CD Projekt have found themselves accused of some very un-punk activity today, as online marketplace GOG.com decided against listing horror game Devotion. This came just hours after the announcement that the title would become available on the storefront.
GOG.com is owned by CD Projekt, who just released the long-awaited Cyberpunk 2077. The website's Twitter account claims the decision to not list the game came after receiving "many messages from gamers", but did not divulge what these apparent messages said.
Earlier today, it was announced that the game Devotion is coming to GOG. After receiving many messages from gamers, we have decided not to list the game in our store.
— GOG.COM (@GOGcom) December 16, 2020
Many in the replies to the statement doubt the official response, instead alleging that the decision was made due to fears Devotion would cause offence to the Chinese Government. This is because Devotion features a poster which references the popular meme claiming Xi Jinping resembles Winnie the Pooh. The game also features both his and Winnie's name next to the word "moron".
Since the game has previously caused controversy for this reference, it is believed by many that this is the real reason the title will not be appearing on GOG.com.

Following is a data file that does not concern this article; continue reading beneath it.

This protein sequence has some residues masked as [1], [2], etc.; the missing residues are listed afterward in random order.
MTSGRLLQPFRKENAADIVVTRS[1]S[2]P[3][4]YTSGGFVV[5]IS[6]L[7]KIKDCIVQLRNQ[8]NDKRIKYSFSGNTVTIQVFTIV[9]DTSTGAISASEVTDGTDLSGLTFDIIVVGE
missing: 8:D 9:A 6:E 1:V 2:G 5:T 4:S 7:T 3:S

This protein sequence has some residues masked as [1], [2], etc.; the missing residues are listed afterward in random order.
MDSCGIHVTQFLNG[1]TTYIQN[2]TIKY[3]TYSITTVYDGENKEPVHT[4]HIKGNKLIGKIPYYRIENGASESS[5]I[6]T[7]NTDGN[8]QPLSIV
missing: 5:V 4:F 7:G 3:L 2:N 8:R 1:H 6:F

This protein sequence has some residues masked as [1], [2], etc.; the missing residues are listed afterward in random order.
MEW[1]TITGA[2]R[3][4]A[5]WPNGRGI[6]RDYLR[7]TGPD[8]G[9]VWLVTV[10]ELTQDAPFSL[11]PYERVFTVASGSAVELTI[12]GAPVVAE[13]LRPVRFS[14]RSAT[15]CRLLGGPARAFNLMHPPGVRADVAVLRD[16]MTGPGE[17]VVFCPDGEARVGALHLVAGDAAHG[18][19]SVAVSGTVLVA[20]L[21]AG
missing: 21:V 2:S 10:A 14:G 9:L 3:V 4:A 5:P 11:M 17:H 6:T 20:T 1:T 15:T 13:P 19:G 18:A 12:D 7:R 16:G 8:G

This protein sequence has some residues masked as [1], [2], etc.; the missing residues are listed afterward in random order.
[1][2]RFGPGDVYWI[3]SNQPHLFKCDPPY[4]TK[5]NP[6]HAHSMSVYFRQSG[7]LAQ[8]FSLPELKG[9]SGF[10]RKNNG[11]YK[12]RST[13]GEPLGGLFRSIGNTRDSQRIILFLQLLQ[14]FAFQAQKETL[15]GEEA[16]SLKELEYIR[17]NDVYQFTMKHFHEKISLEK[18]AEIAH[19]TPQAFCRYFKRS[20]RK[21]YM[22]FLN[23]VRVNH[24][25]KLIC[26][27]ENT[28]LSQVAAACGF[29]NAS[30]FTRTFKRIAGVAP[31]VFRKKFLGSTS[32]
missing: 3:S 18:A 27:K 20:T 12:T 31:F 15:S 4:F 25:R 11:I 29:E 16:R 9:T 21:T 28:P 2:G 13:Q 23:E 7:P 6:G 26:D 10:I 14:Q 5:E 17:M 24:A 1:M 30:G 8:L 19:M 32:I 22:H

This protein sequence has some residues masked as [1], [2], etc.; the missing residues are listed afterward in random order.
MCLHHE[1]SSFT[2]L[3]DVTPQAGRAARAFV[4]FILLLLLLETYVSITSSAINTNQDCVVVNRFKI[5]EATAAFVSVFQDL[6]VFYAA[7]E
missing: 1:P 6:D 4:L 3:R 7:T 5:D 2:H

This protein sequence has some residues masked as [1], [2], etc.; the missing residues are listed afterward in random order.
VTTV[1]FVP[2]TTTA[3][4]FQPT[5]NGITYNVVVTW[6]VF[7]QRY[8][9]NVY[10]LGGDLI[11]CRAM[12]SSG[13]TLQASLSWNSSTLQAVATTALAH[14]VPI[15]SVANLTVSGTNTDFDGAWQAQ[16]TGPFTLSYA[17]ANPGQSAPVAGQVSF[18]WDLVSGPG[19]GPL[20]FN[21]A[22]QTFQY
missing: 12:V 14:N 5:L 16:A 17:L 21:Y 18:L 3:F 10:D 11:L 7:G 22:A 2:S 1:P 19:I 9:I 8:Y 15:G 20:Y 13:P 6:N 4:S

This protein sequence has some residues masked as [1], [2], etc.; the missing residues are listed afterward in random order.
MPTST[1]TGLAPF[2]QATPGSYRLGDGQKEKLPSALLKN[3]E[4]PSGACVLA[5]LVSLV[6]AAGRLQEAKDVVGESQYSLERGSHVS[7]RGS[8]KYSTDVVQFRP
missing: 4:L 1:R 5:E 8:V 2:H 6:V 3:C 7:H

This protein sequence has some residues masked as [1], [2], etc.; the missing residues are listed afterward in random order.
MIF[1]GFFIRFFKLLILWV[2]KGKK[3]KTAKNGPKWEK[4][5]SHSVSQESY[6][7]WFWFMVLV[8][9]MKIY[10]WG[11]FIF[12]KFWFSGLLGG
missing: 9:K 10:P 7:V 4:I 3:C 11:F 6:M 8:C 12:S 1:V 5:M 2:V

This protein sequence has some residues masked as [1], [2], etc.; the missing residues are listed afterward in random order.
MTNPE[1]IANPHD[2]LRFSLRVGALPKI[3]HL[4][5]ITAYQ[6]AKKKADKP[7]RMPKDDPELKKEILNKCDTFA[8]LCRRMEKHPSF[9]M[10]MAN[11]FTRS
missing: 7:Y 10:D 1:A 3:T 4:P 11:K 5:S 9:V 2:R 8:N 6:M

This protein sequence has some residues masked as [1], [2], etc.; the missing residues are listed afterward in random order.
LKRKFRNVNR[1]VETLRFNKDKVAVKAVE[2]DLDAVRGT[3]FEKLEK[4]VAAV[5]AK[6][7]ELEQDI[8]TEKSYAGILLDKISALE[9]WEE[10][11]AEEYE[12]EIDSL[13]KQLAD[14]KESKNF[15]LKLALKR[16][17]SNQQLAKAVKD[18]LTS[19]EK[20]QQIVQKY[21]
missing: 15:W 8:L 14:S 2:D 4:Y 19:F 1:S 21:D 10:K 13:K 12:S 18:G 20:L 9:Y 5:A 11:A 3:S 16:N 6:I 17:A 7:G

The initial wave of controversy happened back in February 2019, this time on Steam. The developers decided to pull the game from Steam after the game was review-bombed by Chinese users, as first documented by Spiel Times. Prior to this, it had mostly positive user reviews. At the time, developers Red Candle Games apologized for the inclusion, claiming it was an act of one employee that the rest of the team failed to notice.
Red Candle Game's other title, Detention remains available on Steam, as does the soundtrack of Devotion.
Both GOG.com and Red Candle Games have been contacted for comment.
Food For Thought
True enough, gamers are likely to kick up a fuss if a game they don't politically agree with gets platformed, but it's unlikely that the contents of Devotion would cause any issues with the majority of that crowd. If you look back at the controversy caused last year, it seems the disagreement came exclusively from Chinese accounts. Given the Chinese Government's previous (alleged) influences on the gaming industry, it's possible that these comments were not left by actual gamers. And in the case of the the "messages" GOG.com claimed to have received from gamers, it's possible these don't actually exist.